“Boys, the newspaper is a monster. You fall in love with it, it’s so big and so strong and you promise you’re going to feed it every day. At your age, everything is fresh and new and the words just
      flow out of your typewriters straight into the monster.

      “As the game goes on, though, you’re going to come to the point where the world isn’t fresh and new anymore and the words will have to be pried out of
      the typewriter when the monster roars.

      “Finally, one day the words won’t come at all and the monster still needs to be fed. That’s when
      you realize that what you’ve been feeding the monster is YOU and there’s nothing left to give the monster.”

      In 1976, I was called into the editor’s office on a Friday afternoon to be told that they were going to fire my boss on Monday and that I was going to get his job as photo director.

      Early Tuesday morning, I got a call from a detective who asked if I could stop by to identify someone they had found in the woods with a hose from the exhaust pipe stuck in the car window. It was my former boss, Gary.

      Steve Mitchell, a good ole boy Southern writer wrote a wonderful column that quoted Gary as saying, “Ah, those were the days. We were so young and so good and everything was going so right … What happened to all that?”

      He ended the column by telling the Hemphill story.

      A few years later, Steve Mitchell woke up one morning, found that he had nothing to feed the monster and put a shotgun in his mouth.

      Another columnist, predictably, pulled out the Hemphill story.

      Fortunately, I managed to make the transition to telecom before I felt The Monster’s hot breath. Not by much, but by enough.

      1. Well said. After being downsized by a major magazine publisher, I became a bartender and waiter for several years. Didn’t make the same money, but I slept better, blood pressure went down, and my wife and daughter found I could be tolerable.

        Newspapers are a Monster. Fortunately I spend most of my writing career just dealing with semi-tamed beasts.

  5. Ken, you got me! I, too, was ready to unsubscribe. I got to thinking that this photog guy must not have taken very many pics, then the tag line. Really funny stuff.

    1. Don,

      I calculated once for budget purposes that the average newspaper photographer shot about 30,000 photos a year in the old film days.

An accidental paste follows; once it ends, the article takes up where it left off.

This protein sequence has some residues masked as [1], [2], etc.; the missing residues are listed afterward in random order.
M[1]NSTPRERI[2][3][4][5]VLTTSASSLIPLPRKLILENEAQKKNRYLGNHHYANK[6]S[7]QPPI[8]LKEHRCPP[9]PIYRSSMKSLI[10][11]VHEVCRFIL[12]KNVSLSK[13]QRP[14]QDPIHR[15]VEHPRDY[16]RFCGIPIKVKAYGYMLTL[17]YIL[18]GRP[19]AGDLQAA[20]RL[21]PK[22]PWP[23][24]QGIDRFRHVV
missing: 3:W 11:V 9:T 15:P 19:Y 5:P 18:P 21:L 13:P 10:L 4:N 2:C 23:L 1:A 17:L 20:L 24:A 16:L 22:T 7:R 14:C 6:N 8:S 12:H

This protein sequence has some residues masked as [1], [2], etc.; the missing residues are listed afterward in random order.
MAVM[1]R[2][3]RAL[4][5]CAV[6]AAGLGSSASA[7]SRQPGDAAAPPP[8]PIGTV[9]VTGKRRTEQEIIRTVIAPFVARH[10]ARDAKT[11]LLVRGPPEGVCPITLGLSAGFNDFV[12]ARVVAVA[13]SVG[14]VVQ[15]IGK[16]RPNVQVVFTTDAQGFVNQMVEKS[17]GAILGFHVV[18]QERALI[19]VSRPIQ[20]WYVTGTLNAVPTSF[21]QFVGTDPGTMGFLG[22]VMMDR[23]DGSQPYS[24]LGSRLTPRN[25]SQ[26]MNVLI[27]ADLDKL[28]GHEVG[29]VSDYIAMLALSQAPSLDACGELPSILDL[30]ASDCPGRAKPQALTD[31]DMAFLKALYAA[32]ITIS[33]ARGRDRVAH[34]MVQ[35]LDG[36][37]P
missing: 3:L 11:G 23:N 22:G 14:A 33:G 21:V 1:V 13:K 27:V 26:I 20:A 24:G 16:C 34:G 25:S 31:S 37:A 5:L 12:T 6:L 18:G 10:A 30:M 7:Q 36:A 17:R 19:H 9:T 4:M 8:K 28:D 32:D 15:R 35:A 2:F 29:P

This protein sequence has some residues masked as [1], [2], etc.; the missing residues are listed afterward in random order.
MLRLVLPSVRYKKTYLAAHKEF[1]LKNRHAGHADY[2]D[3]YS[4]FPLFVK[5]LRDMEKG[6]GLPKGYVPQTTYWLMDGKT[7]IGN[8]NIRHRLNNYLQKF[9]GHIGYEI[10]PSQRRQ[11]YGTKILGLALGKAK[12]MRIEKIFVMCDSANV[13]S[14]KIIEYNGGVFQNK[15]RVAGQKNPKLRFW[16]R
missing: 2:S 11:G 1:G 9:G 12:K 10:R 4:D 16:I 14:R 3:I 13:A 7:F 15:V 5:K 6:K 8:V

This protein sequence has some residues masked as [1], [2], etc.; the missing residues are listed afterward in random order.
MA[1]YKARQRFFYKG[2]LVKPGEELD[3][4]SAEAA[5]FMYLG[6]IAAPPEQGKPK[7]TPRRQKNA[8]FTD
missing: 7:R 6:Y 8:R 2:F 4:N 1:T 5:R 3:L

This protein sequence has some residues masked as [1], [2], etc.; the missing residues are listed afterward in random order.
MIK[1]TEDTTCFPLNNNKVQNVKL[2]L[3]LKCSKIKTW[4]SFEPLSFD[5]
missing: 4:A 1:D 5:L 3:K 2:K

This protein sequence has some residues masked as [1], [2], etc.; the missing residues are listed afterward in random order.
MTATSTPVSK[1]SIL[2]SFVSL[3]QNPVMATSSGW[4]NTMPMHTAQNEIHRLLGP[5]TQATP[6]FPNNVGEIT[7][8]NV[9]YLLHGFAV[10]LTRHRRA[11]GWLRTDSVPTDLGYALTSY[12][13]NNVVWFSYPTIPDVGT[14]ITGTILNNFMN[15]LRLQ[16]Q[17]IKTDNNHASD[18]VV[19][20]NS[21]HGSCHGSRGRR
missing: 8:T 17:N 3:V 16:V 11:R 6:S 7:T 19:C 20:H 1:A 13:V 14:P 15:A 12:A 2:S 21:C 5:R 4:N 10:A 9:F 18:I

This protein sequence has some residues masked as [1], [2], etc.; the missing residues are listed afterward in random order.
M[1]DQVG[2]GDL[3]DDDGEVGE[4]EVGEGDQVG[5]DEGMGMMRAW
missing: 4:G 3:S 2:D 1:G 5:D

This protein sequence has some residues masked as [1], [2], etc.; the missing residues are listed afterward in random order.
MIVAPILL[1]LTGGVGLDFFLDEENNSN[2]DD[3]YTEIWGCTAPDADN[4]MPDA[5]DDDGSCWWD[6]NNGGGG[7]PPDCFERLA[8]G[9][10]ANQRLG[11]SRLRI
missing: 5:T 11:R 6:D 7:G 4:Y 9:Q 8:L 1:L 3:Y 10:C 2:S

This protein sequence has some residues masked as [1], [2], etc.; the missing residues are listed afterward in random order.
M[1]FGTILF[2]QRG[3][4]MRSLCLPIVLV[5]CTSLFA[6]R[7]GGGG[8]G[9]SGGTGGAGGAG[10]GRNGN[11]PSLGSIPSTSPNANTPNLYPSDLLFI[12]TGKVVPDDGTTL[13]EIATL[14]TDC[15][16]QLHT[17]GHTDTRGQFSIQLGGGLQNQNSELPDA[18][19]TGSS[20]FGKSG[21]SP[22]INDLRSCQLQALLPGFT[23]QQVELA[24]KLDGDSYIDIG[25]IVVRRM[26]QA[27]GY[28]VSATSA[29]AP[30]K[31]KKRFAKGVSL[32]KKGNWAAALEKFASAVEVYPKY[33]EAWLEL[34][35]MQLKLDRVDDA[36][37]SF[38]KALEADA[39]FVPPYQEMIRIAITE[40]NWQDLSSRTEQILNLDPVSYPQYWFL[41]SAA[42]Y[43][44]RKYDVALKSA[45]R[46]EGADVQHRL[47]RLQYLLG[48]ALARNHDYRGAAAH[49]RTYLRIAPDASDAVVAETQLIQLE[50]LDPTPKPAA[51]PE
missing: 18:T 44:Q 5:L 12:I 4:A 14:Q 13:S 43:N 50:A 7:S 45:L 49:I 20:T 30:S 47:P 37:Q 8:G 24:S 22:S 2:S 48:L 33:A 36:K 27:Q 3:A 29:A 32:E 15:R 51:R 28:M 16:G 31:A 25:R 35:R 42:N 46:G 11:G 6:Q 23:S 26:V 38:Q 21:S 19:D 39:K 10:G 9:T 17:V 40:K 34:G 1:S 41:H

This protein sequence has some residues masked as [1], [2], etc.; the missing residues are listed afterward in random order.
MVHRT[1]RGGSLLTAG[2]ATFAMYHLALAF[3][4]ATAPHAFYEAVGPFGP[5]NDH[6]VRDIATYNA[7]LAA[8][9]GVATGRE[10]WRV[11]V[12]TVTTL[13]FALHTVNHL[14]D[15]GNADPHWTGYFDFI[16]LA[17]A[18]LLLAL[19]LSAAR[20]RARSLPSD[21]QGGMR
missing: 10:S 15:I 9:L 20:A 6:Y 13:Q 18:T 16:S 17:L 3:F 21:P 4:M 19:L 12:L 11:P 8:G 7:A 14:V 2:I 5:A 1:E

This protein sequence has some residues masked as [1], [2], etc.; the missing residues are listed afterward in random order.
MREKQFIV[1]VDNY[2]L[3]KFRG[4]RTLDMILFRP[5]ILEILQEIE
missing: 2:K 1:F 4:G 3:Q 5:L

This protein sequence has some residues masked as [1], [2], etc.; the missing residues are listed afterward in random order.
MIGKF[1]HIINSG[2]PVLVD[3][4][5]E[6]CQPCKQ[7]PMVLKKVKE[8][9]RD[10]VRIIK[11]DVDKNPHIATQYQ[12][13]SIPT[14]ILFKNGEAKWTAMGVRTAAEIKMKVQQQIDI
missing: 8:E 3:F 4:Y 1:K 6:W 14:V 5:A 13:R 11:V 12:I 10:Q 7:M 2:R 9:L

Now, under the influence of One-Shot Frony and having to buy my own film, I didn’t hit quite that many in my Cape years, but there’s still a lot of stuff left.

  6. Well Ken, it gave me a sad feeling for a minute also especially the picture of walking off in the mist! Would have even if it had been off in the sunset!! We would all miss your articles of Cape Girardeau and other interesting places that you take us.

  7. Wow! I read this on April 2, so I was really worried. It’s really funny how attached I’ve become to my morning read, and I didn’t even grow up here. But this is home. Safe travels.

  8. Ken,
    It has been a great ride – thank you. I was a bit nervous after seeing your opening gambit of pictures that couldn’t be published. However, you proceeded to rekindle old memories and reconnect old friends and I am sure that everyone who has followed your wonderful content & commentary has thoroughly enjoyed the ride – I know I have. Your hobby (and ultimately profession) was documenting the lives we were merely living. We have our memories – such as they are. You have your memories and a photographic record to jumpstart ours – drive-in movies, TAC dances, fishing in the pond, 25 cent gasoline, etc. As Nietzsche once said: “The existence of forgetting has never been proved: We only know that some things don’t come to mind when we want them.” Thank you for stimulating those misplaced memories through your wonderful photographic journey through the past.

  9. Shame, shame, shame to make my old heart beat out of control for fear of losing your wonderful pipeline back to Cape! By the way (notice I didn’t use BTW) I love the misty picture on this blog. Black and white pictures and fog and woods, a perfect combination.

  10. Ken, I’ve thoroughly enjoyed all the memories. I plan to stay connected with you in the next phase. It’s time we all move on! Mary Lou


  12. Love and appreciate your photos and stories from the 60s, Ken. Thanks for all your and sharing. Brenda

  13. You almost had me, Ken. Dang, I guess I’ll just have to wait a little longer for your Ohio photographs.